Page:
German willing to consider fortification of foods

Health minister tells 'Post' she has a more positive view of adding nutrients to food than to tap water.

June 16, 2013 21:17
3 minute read.
Health Minister Yael German.

Health Minister Yael German 370. (photo credit: Judy Siegel-Itzkovich)


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Health Minister Yael German – while unwilling to change her recent decision to cancel the nationwide requirement of municipalities and towns to fluoridate their drinking water since only a small percentage of the population needs it – is willing to consider fortification of foods to improve public health.

In a personal interview on Sunday with The Jerusalem Post, the former mayor of Herzliya said she had a more positive view of adding nutrients to food than to tap water.

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When it was suggested that vitamin D be added to all milk and white cheeses (at present, the important vitamin is added only to one-percent-fat milk), iodine be added to salt and folic acid to flour, German said she would speak to ministry director- general Prof. Ronni Gamzu and other experts about it.

Leading public health experts note that vitamin D helps prevent many diseases, ranging from various types of cancer and heart disease to diabetes and osteoporosis.

Iodized salt is widely used around the world to prevent types of mental retardation and promote the biosynthesis of thyroxine and triiodothyronine hormones by the thyroid gland.

Folic acid deficiency is a major cause of neural tube disorders that lead to retardation, death and low birth weight in fetuses and a wide variety of other problems in children and adults.

The Palestinian Authority has for some time fortified salt with iodine and flour with folic acid, but until now the ministry in Jerusalem has not done so.

The minister said she was well aware that health promotion and disease prevention were urgently needed because health systems around the world will go bankrupt from trying to treat an aging population for all chronic disease.

As for the idea that enforcement of no-smoking laws be transferred from the municipalities – which throughout the country last year handed out only 2,500 fines despite the estimated millions of annual violations – to a private company, German said she thought privatization of enforcement, with part of the proceeds going to the ministry to finance health promotion and education, was a good idea, but she worried about legal problems that could make it impossible for inspectors who do not work for the government to hand out fines. However, she agreed to look into the issue.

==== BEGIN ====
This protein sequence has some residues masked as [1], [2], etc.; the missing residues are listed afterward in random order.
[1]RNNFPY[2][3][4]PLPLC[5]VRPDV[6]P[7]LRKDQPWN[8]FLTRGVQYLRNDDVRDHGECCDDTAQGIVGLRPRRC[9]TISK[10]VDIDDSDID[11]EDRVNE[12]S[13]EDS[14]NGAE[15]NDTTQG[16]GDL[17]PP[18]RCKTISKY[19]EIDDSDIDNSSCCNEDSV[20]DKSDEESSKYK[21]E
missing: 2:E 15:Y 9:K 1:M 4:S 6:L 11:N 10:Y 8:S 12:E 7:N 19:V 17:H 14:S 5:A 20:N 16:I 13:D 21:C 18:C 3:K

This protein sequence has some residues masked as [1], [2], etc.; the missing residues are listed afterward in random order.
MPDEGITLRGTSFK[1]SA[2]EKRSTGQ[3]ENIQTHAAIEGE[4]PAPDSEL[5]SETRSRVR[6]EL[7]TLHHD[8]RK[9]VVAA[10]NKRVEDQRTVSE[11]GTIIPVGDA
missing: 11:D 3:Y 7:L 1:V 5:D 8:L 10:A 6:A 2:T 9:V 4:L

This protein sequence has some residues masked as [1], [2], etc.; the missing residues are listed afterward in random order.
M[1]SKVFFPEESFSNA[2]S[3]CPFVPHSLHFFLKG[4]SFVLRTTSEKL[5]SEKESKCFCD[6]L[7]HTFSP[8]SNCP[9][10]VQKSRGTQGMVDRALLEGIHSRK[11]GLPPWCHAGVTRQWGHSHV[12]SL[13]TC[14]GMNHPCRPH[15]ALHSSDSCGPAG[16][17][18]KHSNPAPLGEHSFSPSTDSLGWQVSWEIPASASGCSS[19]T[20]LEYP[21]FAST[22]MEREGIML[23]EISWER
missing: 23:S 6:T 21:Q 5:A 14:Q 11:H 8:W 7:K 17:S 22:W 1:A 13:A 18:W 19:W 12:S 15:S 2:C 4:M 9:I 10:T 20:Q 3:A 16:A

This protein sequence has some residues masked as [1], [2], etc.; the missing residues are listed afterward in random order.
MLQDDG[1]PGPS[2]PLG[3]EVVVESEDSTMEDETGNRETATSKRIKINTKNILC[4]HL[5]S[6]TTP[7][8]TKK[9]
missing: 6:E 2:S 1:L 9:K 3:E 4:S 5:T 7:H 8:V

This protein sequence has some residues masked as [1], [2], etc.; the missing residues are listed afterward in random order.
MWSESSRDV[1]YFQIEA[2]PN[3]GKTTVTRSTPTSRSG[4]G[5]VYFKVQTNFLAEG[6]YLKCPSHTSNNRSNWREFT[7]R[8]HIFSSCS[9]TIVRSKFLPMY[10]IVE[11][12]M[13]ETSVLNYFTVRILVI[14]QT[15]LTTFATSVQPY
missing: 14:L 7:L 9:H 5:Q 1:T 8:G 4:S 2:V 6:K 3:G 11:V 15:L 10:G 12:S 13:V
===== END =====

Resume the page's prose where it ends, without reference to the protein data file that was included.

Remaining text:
German said that decades of tap water fluoridation is “wasteful because only about 2 percent of fresh water is actually drunk by residents.”

She maintained that there are better ways of delivering fluoride – which has been proven to protect and preserve the dental health of children – than through the water supply, and stated that “thyroid disease” and other diseases could result from exposing the whole population to fluoride.

German’s cancellation of mandatory fluoridation aroused much opposition by public health experts both outside and within her ministry.

“It may be that it was a mistake to do it for 30 years,” she said.

Asked about the raging controversy on whether private medical services (Sharap) should be allowed in government and Clalit Health Services hospitals, German said she had a “neutral view and open mind” about it and wanted to hear the recommendations of a public committee on the subject that she recently appointed.

Regarding the possibility of allowing physicians’ assistants and nurse practitioners to receive licenses in Israel to ease the severe manpower shortage of both doctors and nurses, German said she thought paramedics could be trained more to help in emergency medicine in the hospitals.

But when she heard that Gamzu had recently voiced positive opinions about these medical personnel, the minister said she would speak to him.

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